One fibrotic disease in particular is the focus of Thannickal's laboratory. Idiopathic pulmonary fibrosis is a progressive and fatal lung disease with no effective treatment or cure. Often brought on by environmental triggers such as smoking, IPF usually worsens with age. Progressive scarring within the air sacs of the lungs blocks them from performing their function of exchanging oxygen for carbon dioxide. Patients in effect suffocate from within.

"In response to lung injury, cells called myofibroblasts are recruited to facilitate healing. An oxidant-generating enzyme, NADPH oxidase-4 (Nox4), promotes the formation of myofibroblasts. As normal healing proceeds and the myofibroblasts' job is completed, they undergo apoptosis, or programmed cell death, which allows the scar tissue to resolve and normal healing to occur," said Louise Hecker, Ph.D., assistant professor and first author of the study.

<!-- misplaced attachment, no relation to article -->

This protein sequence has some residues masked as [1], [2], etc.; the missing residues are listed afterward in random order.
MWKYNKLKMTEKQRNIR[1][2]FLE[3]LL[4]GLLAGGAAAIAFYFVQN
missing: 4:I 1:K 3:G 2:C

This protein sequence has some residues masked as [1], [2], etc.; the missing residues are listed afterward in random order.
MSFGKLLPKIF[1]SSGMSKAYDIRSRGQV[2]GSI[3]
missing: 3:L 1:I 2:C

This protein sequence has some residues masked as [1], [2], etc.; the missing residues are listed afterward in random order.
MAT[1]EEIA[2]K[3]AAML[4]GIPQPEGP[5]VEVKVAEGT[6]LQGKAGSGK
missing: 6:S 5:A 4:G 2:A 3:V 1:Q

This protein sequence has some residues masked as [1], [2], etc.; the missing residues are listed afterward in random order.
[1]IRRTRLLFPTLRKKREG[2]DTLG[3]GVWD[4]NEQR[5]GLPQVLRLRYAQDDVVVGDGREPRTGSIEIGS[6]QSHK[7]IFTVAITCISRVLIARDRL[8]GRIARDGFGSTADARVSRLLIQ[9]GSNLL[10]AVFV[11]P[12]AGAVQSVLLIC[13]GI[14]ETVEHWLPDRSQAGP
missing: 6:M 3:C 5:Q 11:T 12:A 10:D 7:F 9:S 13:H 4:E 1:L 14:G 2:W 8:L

Hecker says the study shows that the ability to resolve scar tissue was markedly diminished in older mice. This inability to resolve fibrosis was attributed to myofibroblasts' becoming resistant to apoptosis and persisting within injured tissue. In older mice, this resistance to apoptosis is the result of a deficiency in activating the antioxidant response transcription factor, nuclear factor-like 2, or Nrf2. This imbalance between Nox4 and Nrf2 was observed in the animal model, as well as in human IPF fibroblasts and lung tissue.

"Fibrosis affects organ systems other than the lungs, and aging is often a risk factor for the disease and its progression," said Thannickal. "This research is exciting in that we now understand how age affects fibrosis, and we now have two targets to reduce or control fibrosis. We can look for ways to better activate or to boost Nrf2, or we can look for ways to inhibit Nox4 directly."

Hecker and Thannickal's team is developing novel drug candidates to target Nox4.